Cybersecurity Tips for Small Businesses

Cybercriminals target small businesses that have valuable information about their customers, employees and finances. Small businesses can protect their networks and data by taking various steps to build up their cybersecurity defenses.

1. Assess risk.

Conducting a risk assessment is the first step for small businesses to identify potential cybersecurity vulnerabilities and improvements. Small business without their own IT staff can use risk assessment resources from the U.S. Department of Homeland Security, including a cyber resilience review and cyber hygiene vulnerability scanning.

2. Educate and train all staff in security principles and practices.

Create a culture of security by educating all employees in basic security practices and policies, such as requiring strong passwords. Give regular security training, and update employees about new risks and vulnerabilities. Establish appropriate Internet use guidelines and rules of behavior on how to handle and protect customer information and other vital data.

All organization members play vital roles in cybersecurity. Small business owners need to know and practice cybersecurity basics to reduce the risk of cyberattacks. IT specialists are in the best to position to promote cybersecurity within their business. Managers are responsible for making sure that staff members follow best practices.

3. Defend your devices.

Keep devices clean of viruses and malware. Having the latest security software, browser, apps and operating system is the best defense. Set updates to happen automatically, and run an antivirus scan after each update. Encrypt devices and other media that contain sensitive personal information. This includes laptops, tablets, smartphones, removable drives, backup tapes and cloud storage solutions.

4. Provide firewall security for your Internet connection.

A firewall is a set of related programs that prevents outsiders from accessing data on a private network. Make sure that the operating system's firewall is enabled, or install free firewall software available online. If employees work from home, ensure that their home systems are protected by a firewall.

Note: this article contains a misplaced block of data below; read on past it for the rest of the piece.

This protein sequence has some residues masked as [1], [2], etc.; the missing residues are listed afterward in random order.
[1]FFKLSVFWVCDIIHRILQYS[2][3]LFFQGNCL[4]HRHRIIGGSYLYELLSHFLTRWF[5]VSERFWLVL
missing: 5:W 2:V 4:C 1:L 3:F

5. Create a mobile device action plan.

Mobile devices can create significant security and management challenges, especially if they hold confidential information and can access the corporate network. Require users to password-protect their devices, encrypt their data and install security apps to prevent criminals from stealing information while phones are on public networks. Set reporting procedures for lost and stolen equipment.

6. Make backup copies of important business data and information.

Regularly back up the data on all computers offline, on an external hard drive or in the cloud. Back up data automatically if possible or at least weekly, and store paper files securely. Critical data includes word processing documents, electronic spreadsheets, databases and financial, human resources and accounts receivable/payable files.

7. Control physical access to your computers.

Prevent access to company devices by people who shouldn't be using them. Laptops, tablets and smartphones can be lost and stolen easily, so lock them whenever they're not in use – especially in public places. Limit the number of unsuccessful log-in attempts to thwart password-guessing attacks.

8. Secure Wi-Fi.

Make the workplace Wi-Fi network secure, encrypted and hidden. When setting up the router, change the default name and password, and turn off remote management. Set the router to not broadcast the network name, or the service set identifier (SSID). Create a password, and turn on WPA2 or WPA3 encryption. Encryption keeps outsiders from reading information sent over the network.

9. Employ best practices on payment cards.

Work with banks and payment processors that use the most trusted and validated tools and anti-fraud services. Meet any additional security obligations agreed upon with banks and processors. Isolate payment systems from less secure programs, and don't use the same computer to process payments and surf the Internet.

10. Limit employees' access to data and permissions.

Do not give any employee access to all data systems. Create a separate account for each employee, and give administrative privileges only to trusted IT staff and key personnel. Employees should only have access to the data systems they need for their jobs, and they should not be able to install software without permission.

11. Make strong passwords and authentication measures.

Require strong passwords. They should be unique, have at least 12 characters and use a mix of number, symbols and upper- and lowercase letters. Don't reuse passwords, or share them by phone, text or email. Employees should change their passwords every three months.

Use multi-factor authentication to protect access to sensitive information. Multi-factor authentication requires log-in steps beyond entering a password. Users might provide a temporary code on a smartphone or insert a key into a computer. Check whether vendors, particularly financial institutions, use multi-factor authentication for customer accounts.

About this Page

This page is based on information from the U.S. Federal Communications Commission, Small Business Administration, National Institute of Standards and Technology and Cybersecurity Infrastructure and Security Agency.